One of the joys of fishing…is catching!
My husband Ron recently caught a beauty of a lake trout, so I was determined to make the most of the fish.
Lake trout is very similar to salmon, so Ron cleaned it with a plan to stuff it – leaving the skin on, but removing the head and guts. I found the basis for a lemon dill stuffing on allrecipes.com, but modified it to my liking. Portions were modified to suit the size of fish.
I first assembled the ingredients I wanted – besides the fish, I bought a loaf of sourdough bread, and used lemon juice and zest, some dried dill, Old Bay original and Epicure’s lemon pepper Sansel spice. (As a side note, I have purchased all three of Epicure’s Sansel spices and love them not only for their flavour, but because they are salt/sodium free. Herbs and spices only!) The stuffing also featured onions and garlic.
I sliced the bread, and sliced most of the crust off, then broke the bread into small pieces. I did not want to use dried crumbs for this.
I fried the onions in garlic, butter and olive oil. I added the onions to the bread crumbs along with some lemon juice, a small amount of lemon zest, and the spices.
I mixed that all up and added a bit of olive oil to moisten the stuffing. (Another side – is it stuffing or dressing? Or both? Cooking dialect dilemma!)
I did not use specific portions for any of this. I kept the lemon zest to a minimum so it would not overpower the flavour. I also watched the amount of dill. And I used enough butter and oil that the bread was a bit moist. Then I did what I always do – taste it! If the flavour isn’t to your liking, adjust. And always start with a little, so you can add to it. It is impossible to take away too much spice once you’ve added it.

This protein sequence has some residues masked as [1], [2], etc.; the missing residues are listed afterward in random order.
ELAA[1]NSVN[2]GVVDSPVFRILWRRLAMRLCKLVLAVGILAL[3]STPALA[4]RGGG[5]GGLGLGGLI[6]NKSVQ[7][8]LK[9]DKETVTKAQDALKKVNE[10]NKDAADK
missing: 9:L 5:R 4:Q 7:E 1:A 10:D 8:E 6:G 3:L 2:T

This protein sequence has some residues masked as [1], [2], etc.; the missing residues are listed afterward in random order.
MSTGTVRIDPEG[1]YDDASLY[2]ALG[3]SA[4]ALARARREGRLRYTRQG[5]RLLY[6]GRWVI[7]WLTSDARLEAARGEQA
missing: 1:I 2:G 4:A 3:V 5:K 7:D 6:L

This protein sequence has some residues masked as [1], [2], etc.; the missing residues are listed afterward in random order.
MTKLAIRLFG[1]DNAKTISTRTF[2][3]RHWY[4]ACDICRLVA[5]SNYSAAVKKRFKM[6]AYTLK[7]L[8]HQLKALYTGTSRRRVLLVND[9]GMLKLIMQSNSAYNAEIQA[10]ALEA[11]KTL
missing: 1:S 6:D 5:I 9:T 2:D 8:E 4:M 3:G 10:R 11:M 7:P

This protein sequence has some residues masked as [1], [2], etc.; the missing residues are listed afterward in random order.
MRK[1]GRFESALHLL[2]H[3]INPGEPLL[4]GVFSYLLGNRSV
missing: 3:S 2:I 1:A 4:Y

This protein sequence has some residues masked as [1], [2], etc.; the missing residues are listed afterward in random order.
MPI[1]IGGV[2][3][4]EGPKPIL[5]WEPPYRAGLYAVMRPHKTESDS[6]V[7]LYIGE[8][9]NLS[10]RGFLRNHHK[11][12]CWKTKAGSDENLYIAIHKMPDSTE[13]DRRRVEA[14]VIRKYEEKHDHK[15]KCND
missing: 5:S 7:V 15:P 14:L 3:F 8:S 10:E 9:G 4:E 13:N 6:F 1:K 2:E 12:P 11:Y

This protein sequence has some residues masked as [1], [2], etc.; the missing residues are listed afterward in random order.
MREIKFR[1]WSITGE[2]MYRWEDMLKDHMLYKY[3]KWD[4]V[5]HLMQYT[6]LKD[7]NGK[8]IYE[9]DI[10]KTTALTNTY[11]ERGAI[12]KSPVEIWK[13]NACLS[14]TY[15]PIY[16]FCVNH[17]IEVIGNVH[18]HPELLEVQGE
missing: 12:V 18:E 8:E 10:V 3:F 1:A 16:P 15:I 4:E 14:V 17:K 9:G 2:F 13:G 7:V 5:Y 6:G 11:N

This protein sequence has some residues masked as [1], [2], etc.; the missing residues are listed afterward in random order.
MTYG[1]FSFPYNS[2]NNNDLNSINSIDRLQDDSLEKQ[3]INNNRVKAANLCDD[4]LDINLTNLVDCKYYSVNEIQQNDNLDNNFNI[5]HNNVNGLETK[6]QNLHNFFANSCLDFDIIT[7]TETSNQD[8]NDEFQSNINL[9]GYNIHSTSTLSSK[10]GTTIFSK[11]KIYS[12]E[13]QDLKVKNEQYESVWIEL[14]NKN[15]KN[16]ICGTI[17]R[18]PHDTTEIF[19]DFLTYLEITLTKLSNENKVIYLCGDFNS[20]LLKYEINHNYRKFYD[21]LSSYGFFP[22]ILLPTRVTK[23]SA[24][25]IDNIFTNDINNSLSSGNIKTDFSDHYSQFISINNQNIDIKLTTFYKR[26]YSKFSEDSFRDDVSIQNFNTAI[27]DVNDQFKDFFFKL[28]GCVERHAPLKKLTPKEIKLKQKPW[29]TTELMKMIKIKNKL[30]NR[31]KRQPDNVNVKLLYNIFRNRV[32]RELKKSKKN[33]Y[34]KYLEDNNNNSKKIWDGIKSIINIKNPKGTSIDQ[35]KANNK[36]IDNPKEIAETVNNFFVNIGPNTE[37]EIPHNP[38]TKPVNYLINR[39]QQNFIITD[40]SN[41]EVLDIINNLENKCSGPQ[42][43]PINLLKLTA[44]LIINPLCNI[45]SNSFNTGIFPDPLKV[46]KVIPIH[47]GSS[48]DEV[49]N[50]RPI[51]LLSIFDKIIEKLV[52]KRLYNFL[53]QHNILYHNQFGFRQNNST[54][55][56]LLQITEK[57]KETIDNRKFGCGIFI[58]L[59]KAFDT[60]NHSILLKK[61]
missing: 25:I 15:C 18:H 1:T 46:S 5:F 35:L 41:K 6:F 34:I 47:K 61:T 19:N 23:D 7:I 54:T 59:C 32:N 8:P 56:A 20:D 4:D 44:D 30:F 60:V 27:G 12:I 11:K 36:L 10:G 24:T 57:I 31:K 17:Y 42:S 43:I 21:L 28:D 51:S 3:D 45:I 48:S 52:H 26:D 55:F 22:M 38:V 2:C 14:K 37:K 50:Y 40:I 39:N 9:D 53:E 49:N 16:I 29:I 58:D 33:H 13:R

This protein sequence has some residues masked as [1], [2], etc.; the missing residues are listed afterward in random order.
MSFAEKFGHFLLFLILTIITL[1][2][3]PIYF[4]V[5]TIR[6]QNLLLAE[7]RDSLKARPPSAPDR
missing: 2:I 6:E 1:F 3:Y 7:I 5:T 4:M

I rinsed and wiped the fish, and sprinkled the inside with the Epicure spice. I placed it on a foil-lined backing sheet. Then I pressed the stuffing into the fish, closed it up, and rubbed the fish with some olive oil and sprinkled it with salt and pepper.
I baked it at 400 degrees for approximately 30 minutes. Once again, it depends on the size of the fish. I started at 20 minutes, checked it, and cooked it longer. You don’t want to over-cook, so start at a minimum as you can always add cooking time.
The skin peels off easily, and the meat separates from the bone easily.
Served with some market-fresh yellow beans, this was a great summer treat – fresh fish! I used the leftovers in a trout-salad sandwich, and it would also be great in a fish taco. This recipe would be great with salmon or any other stuff-able fish.
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